Wednesday Nights @ St. Francis
On Wednesdays, our parish comes together for a midweek opportunity to hear about and celebrate the Good News of God in Jesus.
At 5:45, the parish meets for a communal dinner. At 6:30, we break up into classes: the choir rehearses, the youth group goes to the Vicarage, the children go downstairs, and the adults choose between several adult education options. See below for details.
Email the church office (firstname.lastname@example.org) to RSVP for dinner or to sign up for one of these classes.
If you know your dinner plans (if, for instance, you know that you are planning to join us for dinner every week, or if you already know which weeks you will be joining us) you may pre-pay online by clicking on this button:
Two classes will be offered during the Winter 2017 Session of Wednesday Nights at St. Francis. There is no cost for these classes, but we are asking for registrations because space is limited:
Law, Gospel and the Meaning of Life with The Rev. Dr. Jady Koch
January 11—February 22 • 6:30—7:45 p.m. in Graves Hall
For 7 weeks, join our Rector, the Rev. Dr. Jady Koch, as he works through his recently published book The Distinction Between Law and Gospel as the Basis and Boundary of Theological Reflection. The class will work systematically through the book and touch on issues of great theological significance to not only our Anglican heritage but for Christianity in general. As 2017 marks the 500 anniversary of the Reformation, start the year off right by engaging these great questions of Justification by Faith, the Distinction between Law and Gospel, and many more with Dr. Koch as we grow ever more confident in the confession of our faith. The book has been made available to any participant at no cost ($40 suggested donation), but space is limited to the first 30 people!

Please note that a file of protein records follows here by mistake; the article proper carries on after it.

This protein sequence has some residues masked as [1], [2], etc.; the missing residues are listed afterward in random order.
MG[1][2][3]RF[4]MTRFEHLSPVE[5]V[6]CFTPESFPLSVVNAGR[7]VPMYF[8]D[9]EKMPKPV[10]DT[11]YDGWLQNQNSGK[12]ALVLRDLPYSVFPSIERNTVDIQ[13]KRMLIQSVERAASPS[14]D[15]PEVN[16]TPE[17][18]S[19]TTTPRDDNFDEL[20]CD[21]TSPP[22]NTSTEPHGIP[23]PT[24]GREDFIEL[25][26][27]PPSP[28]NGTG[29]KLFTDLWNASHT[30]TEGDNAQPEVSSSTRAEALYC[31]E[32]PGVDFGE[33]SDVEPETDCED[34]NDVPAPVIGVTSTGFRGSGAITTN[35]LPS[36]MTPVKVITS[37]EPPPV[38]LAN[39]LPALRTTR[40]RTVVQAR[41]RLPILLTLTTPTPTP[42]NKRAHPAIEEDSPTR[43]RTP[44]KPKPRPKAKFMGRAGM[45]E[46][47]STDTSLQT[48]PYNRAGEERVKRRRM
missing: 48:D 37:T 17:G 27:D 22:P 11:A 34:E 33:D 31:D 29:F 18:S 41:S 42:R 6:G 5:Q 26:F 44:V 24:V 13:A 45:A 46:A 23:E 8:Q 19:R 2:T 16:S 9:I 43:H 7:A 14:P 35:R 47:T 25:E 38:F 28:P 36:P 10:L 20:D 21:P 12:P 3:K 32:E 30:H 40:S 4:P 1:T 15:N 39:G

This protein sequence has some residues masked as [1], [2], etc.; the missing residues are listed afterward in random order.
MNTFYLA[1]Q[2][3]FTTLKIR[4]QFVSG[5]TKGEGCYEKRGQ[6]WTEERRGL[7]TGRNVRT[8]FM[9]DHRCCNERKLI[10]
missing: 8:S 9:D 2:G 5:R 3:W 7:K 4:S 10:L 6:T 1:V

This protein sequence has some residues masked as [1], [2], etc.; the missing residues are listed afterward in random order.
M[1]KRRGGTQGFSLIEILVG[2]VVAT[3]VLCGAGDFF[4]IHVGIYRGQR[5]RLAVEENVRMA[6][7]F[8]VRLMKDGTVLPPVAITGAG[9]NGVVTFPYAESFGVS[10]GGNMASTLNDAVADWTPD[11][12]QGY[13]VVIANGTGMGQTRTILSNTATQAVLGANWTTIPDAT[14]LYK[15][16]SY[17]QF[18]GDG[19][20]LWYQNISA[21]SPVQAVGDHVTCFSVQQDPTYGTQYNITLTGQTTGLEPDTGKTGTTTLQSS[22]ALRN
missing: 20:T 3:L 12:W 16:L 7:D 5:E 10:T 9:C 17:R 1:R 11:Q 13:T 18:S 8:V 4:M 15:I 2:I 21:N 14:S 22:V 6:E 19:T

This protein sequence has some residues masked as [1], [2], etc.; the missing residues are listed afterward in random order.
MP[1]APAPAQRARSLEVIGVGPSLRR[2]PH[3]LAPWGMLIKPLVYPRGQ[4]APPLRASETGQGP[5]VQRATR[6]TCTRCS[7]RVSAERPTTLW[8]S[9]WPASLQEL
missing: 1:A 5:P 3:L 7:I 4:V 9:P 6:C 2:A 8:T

Yahweh Among other Gods with Aaron Chan
January 11—February 22 • 6:30—7:45 p.m. in 201/202
The belief that all religions are essentially the same is become increasingly prevalent in multicultural and pluralistic societies like ours. This seems to fit well with a burgeoning perception that the Old Testament (OT) faith is not unique since it (arguably) shares many similarities with the religions in the Ancient Near East (ANE). Moreover, OT religious practices such as prophecy, interpretation of dreams and divination are also used in pagan cultures. The emphasis on such similarities is accompanied by a growing skepticism about the uniqueness of Yahweh among other gods. Yet, the exclusive nature of the worship of Yahweh in the OT is undeniably clear; nothing less than total allegiance to Yahweh was expected from the ancient Israelites. Through a comparative study of the fundamental differences between ANE religions and the OT faith, this study will show how the OT faith is radically different, and that Yahweh is truly unique from other gods.
To listen to audio recordings from select previous Wednesday Night classes, click HERE.